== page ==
The Ins and Outs of the Bible Diet II
Religion Articles 6/17/12
By: Yona Williams
When following the Bible Diet, you will enter different phases that involve prayer and partial fasts. In this article, you will learn about the fruits, vegetables and other items that you can and cannot eat when following the Bible Diet.
Fruits and Vegetables
For thousands of years, fruit was a main staple for the Israelites, as well as for Jesus. One of the first mentions of fruits and vegetables appear in the Book of Genesis. "Then God said, "Let the earth sprout vegetation, plants yielding seed, and fruit trees on the earth bearing fruit after their kind with seed in them"; and it was so." (Genesis 1:11).When reading the Bible, you will find mentions of apples, apricots, berries, melons, dates, raisins, figs, pomegranates and grapes. In Deuteronomy 8:7-10, God speaks of the wheat, barley, olive oil, honey, figs and pomegranates that will be found in abundance at the Promised Land.
A few other quotes that speak of fruit in the Bible include:
â€¢ "The woman said to the serpent, "From the fruit of the trees of the garden we may eat;" (Genesis 3:2)
â€¢ "A golden bell and a pomegranate, a golden bell and a pomegranate, upon the hem of the robe round about" (King James Version; Exodus 28:34)
â€¢ "Like a scarecrow in a melon patch, their idols cannot speak; they must be carried because they cannot walk. Do not fear them; they can do no harm nor can they do any good." (New International Version; Jeremiah 10:5)
As for vegetables, they are mentioned throughout the Bible, but are called the "herb of the field" and the "herb that yields seed." Interestingly, the vegetables that would have flourished in a Biblical garden may have included cucumber, leeks, garlic and onions, as stated in Numbers 11:5.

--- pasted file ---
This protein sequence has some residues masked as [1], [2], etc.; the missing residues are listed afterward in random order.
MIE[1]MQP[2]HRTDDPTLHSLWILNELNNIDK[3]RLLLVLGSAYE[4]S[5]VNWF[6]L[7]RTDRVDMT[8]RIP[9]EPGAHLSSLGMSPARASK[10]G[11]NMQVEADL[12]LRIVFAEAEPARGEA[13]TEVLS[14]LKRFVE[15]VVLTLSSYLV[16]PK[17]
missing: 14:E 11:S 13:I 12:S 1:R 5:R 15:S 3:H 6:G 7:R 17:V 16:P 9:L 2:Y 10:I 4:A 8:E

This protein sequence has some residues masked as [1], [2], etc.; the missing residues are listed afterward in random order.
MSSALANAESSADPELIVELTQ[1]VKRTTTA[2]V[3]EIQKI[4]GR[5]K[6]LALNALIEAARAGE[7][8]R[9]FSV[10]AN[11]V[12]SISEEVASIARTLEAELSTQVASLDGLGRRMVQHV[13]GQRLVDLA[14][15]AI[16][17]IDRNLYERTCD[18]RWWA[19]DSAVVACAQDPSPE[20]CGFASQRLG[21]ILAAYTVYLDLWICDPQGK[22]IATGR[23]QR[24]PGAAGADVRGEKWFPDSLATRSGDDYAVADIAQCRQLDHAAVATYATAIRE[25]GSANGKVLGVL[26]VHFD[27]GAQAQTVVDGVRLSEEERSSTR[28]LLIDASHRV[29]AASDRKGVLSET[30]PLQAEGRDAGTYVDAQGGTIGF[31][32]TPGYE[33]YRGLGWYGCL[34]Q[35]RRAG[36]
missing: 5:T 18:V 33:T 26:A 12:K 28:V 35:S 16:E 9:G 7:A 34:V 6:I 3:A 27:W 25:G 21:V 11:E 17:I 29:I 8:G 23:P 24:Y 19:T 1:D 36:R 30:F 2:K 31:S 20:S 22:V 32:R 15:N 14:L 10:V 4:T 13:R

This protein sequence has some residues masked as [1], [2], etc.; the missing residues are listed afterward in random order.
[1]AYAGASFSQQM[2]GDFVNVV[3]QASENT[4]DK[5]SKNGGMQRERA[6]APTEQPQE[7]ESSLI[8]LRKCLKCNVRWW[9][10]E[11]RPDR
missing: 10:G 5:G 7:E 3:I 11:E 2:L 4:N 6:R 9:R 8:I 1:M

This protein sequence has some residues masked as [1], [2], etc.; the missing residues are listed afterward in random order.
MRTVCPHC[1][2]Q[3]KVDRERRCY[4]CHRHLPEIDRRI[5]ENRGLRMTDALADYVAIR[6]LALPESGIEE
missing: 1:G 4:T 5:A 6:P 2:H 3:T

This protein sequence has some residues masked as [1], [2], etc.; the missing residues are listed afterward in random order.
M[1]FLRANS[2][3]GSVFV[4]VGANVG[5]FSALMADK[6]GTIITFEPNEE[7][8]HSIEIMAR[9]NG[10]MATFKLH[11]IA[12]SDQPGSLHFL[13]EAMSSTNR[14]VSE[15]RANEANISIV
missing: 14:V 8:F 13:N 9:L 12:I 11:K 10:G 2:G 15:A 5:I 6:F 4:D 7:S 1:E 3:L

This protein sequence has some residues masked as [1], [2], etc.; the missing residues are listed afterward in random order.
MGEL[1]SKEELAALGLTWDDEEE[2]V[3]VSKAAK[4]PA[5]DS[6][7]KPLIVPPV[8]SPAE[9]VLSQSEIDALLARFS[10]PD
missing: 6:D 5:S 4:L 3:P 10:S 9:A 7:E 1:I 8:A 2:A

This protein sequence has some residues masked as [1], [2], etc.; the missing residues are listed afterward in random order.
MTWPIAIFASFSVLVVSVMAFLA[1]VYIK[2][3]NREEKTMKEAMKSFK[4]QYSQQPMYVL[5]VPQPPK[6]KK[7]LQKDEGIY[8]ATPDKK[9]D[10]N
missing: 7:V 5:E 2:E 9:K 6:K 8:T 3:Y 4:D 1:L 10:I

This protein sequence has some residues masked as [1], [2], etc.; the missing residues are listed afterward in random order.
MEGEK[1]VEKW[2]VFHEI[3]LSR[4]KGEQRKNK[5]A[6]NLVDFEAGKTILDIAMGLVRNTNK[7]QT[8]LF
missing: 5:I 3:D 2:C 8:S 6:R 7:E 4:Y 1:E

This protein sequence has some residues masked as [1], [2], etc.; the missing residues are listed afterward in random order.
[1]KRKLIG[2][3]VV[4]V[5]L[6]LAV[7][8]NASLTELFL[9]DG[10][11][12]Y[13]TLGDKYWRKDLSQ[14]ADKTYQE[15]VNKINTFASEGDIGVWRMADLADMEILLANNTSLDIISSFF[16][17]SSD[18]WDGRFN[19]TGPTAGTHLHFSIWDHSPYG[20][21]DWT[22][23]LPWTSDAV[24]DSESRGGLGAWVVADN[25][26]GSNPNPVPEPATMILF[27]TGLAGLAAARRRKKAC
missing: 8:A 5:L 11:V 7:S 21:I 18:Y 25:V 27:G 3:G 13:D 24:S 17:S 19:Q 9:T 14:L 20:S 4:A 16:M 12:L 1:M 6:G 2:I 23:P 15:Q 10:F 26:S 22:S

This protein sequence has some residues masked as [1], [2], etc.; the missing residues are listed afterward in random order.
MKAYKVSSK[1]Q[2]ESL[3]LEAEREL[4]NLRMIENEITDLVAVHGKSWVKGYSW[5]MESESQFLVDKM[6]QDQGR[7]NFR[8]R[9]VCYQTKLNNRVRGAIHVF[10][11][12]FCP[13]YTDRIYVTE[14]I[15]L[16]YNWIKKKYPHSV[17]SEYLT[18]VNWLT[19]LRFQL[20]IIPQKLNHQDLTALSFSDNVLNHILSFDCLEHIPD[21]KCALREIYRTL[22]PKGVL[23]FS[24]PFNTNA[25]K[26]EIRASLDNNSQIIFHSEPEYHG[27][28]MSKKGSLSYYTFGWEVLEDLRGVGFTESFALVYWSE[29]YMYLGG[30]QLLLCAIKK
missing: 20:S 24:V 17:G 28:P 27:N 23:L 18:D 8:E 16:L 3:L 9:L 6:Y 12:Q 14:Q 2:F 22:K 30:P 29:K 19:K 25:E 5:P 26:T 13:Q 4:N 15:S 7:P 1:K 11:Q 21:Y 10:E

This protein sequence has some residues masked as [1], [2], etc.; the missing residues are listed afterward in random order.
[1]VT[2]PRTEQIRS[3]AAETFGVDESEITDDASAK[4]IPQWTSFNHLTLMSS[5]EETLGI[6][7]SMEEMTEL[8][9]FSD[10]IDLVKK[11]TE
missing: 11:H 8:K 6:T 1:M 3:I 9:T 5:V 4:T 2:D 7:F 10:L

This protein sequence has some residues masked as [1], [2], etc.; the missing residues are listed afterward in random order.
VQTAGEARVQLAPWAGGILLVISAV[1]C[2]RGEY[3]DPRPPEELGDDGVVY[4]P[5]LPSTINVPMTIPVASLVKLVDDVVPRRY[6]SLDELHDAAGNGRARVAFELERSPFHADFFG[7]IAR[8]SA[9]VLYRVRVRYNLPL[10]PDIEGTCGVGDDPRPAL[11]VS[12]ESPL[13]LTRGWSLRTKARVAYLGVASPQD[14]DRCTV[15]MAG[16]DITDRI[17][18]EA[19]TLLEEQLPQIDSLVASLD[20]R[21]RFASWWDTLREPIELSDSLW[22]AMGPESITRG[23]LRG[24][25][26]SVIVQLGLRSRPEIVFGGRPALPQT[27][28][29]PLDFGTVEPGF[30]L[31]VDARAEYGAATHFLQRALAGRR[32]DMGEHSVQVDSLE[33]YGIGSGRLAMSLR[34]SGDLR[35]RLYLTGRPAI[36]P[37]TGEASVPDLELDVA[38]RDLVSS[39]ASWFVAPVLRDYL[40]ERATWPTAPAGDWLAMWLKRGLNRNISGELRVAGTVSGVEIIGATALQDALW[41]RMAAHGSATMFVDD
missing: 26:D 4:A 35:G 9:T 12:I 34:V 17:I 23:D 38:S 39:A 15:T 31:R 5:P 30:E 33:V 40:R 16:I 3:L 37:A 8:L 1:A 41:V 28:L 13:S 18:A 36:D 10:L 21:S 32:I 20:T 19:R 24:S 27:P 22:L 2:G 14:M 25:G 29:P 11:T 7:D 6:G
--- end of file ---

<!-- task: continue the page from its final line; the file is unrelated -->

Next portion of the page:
Other things that someone following the Bible Diet would eat include:
Beans, peas and lentils â€“ According to Genesis 25:30-34, these foods were made into purees, pottages, bread and red stew, which consisted of beans and lentils boiled with garlic.
Honey â€“ In the Bible, it was said that when travelers passed through Palestine, the land was described as "flowing with milk and honey." Bees were abundant during Biblical times, and even thrived in remote parts of the wilderness. The honey was found in the crevices of rocks and in hollow trees. According to Proverbs 24:13, "My son, eat honey because it is good, and the honeycomb which is sweet to your taste."
Pistachios, walnuts and other nuts â€“ In the Book of Genesis, nuts are mentioned. For example, it was thought that Solomon's garden of nuts contained walnuts. In 43:11, it is stated: "Carry down a present for the man-a little balm and a little honey, spices and myrrh, pistachio nuts and almonds." In the past, people ate the nut of the Pistacia vera, which contained a pale green kernel that tasted quite good. It resembled the almond and also made nice-tasting, fragrant oil. It was called the pistachio nut and was full of nutrients. The tree grew in Arabia, Persia, Syria, and Sicily.
Daily Prayer and Partial Fasts
Each day starts and ends with prayers centered on thanksgiving, healing, and petition. Individuals perform exercises called "Life Purpose" that last for two to five minutes, which are believed beneficial before the day starts and becomes too stressful. This becomes a time of reflection. A partial fast day is followed to permit the body to cleanse and rebuild. Breakfast and lunch is skipped on these partial fast days. To gain the most out of the practice, it is suggested to pray every time hunger arises.